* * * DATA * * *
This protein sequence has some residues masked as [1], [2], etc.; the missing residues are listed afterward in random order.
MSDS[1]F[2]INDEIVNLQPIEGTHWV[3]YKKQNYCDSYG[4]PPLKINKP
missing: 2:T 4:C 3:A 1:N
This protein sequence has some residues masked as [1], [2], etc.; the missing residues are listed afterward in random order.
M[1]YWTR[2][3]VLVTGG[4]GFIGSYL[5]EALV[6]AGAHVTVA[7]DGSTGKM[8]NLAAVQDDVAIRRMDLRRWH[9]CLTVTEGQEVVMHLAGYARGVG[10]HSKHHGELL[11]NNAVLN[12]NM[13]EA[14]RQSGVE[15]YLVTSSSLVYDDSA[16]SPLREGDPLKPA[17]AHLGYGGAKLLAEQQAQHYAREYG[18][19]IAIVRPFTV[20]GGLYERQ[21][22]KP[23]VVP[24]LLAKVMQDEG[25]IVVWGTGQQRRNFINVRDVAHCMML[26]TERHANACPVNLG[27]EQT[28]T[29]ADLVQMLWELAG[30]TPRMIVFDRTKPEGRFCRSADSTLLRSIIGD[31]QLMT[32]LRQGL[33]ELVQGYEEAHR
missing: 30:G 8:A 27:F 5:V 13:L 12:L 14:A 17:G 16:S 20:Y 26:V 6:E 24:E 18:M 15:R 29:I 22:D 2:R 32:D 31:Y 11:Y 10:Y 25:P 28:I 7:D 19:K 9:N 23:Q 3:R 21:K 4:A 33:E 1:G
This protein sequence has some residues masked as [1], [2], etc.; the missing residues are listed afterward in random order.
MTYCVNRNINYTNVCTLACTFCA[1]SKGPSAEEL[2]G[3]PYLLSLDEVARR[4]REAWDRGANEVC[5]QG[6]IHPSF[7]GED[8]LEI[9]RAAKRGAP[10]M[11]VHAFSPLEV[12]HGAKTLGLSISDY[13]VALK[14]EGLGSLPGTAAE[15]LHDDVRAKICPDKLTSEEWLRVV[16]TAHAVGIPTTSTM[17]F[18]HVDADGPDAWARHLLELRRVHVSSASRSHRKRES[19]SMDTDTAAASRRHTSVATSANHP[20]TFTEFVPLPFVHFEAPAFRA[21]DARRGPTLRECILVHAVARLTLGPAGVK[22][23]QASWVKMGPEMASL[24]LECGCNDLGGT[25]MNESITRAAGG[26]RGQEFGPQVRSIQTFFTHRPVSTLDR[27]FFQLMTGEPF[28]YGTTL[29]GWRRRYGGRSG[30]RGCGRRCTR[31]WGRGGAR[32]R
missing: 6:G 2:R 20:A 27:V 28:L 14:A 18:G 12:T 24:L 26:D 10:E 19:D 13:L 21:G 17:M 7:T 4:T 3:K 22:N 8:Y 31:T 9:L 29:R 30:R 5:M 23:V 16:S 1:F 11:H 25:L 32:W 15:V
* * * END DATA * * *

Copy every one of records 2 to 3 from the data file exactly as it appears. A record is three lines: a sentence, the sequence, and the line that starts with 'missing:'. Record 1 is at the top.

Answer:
This protein sequence has some residues masked as [1], [2], etc.; the missing residues are listed afterward in random order.
M[1]YWTR[2][3]VLVTGG[4]GFIGSYL[5]EALV[6]AGAHVTVA[7]DGSTGKM[8]NLAAVQDDVAIRRMDLRRWH[9]CLTVTEGQEVVMHLAGYARGVG[10]HSKHHGELL[11]NNAVLN[12]NM[13]EA[14]RQSGVE[15]YLVTSSSLVYDDSA[16]SPLREGDPLKPA[17]AHLGYGGAKLLAEQQAQHYAREYG[18][19]IAIVRPFTV[20]GGLYERQ[21][22]KP[23]VVP[24]LLAKVMQDEG[25]IVVWGTGQQRRNFINVRDVAHCMML[26]TERHANACPVNLG[27]EQT[28]T[29]ADLVQMLWELAG[30]TPRMIVFDRTKPEGRFCRSADSTLLRSIIGD[31]QLMT[32]LRQGL[33]ELVQGYEEAHR
missing: 30:G 8:A 27:F 5:V 13:L 12:L 14:A 17:G 16:S 20:Y 26:V 6:E 24:E 18:M 15:R 29:I 22:D 2:R 32:D 31:Y 11:Y 10:Y 25:P 28:I 7:D 19:K 9:N 23:Q 3:R 21:K 4:A 33:E 1:G
This protein sequence has some residues masked as [1], [2], etc.; the missing residues are listed afterward in random order.
MTYCVNRNINYTNVCTLACTFCA[1]SKGPSAEEL[2]G[3]PYLLSLDEVARR[4]REAWDRGANEVC[5]QG[6]IHPSF[7]GED[8]LEI[9]RAAKRGAP[10]M[11]VHAFSPLEV[12]HGAKTLGLSISDY[13]VALK[14]EGLGSLPGTAAE[15]LHDDVRAKICPDKLTSEEWLRVV[16]TAHAVGIPTTSTM[17]F[18]HVDADGPDAWARHLLELRRVHVSSASRSHRKRES[19]SMDTDTAAASRRHTSVATSANHP[20]TFTEFVPLPFVHFEAPAFRA[21]DARRGPTLRECILVHAVARLTLGPAGVK[22][23]QASWVKMGPEMASL[24]LECGCNDLGGT[25]MNESITRAAGG[26]RGQEFGPQVRSIQTFFTHRPVSTLDR[27]FFQLMTGEPF[28]YGTTL[29]GWRRRYGGRSG[30]RGCGRRCTR[31]WGRGGAR[32]R
missing: 6:G 2:R 20:A 27:V 28:L 14:A 18:G 12:T 24:L 26:D 10:E 19:D 13:L 21:G 17:M 7:T 4:T 3:K 22:N 8:Y 31:T 9:L 29:R 30:R 5:M 23:V 16:S 1:F 11:H 25:L 32:W 15:V